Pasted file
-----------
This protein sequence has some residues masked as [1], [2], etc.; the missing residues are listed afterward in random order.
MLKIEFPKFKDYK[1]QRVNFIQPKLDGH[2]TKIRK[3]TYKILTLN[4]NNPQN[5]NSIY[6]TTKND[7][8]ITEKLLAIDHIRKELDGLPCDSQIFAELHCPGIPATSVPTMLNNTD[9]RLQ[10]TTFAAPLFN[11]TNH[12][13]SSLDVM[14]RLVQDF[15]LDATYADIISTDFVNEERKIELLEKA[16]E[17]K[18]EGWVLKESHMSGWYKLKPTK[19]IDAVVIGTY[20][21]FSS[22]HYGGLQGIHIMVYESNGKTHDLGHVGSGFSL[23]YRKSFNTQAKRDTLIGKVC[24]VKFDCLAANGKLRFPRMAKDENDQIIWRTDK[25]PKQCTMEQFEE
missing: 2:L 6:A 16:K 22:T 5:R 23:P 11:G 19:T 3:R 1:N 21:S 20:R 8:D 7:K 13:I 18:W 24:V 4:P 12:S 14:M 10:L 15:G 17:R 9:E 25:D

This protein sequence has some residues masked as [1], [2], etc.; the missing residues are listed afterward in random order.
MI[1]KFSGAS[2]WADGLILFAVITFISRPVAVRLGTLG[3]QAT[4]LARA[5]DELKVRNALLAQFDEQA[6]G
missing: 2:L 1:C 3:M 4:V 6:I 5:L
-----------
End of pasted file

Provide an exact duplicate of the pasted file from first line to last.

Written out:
This protein sequence has some residues masked as [1], [2], etc.; the missing residues are listed afterward in random order.
MLKIEFPKFKDYK[1]QRVNFIQPKLDGH[2]TKIRK[3]TYKILTLN[4]NNPQN[5]NSIY[6]TTKND[7][8]ITEKLLAIDHIRKELDGLPCDSQIFAELHCPGIPATSVPTMLNNTD[9]RLQ[10]TTFAAPLFN[11]TNH[12][13]SSLDVM[14]RLVQDF[15]LDATYADIISTDFVNEERKIELLEKA[16]E[17]K[18]EGWVLKESHMSGWYKLKPTK[19]IDAVVIGTY[20][21]FSS[22]HYGGLQGIHIMVYESNGKTHDLGHVGSGFSL[23]YRKSFNTQAKRDTLIGKVC[24]VKFDCLAANGKLRFPRMAKDENDQIIWRTDK[25]PKQCTMEQFEE
missing: 2:L 6:A 16:K 22:T 5:R 23:P 11:G 19:T 3:R 1:N 21:S 20:R 8:D 7:K 13:I 18:W 24:V 4:P 12:S 14:M 10:L 15:G 17:R 9:E 25:D

This protein sequence has some residues masked as [1], [2], etc.; the missing residues are listed afterward in random order.
MI[1]KFSGAS[2]WADGLILFAVITFISRPVAVRLGTLG[3]QAT[4]LARA[5]DELKVRNALLAQFDEQA[6]G
missing: 2:L 1:C 3:M 4:V 6:I 5:L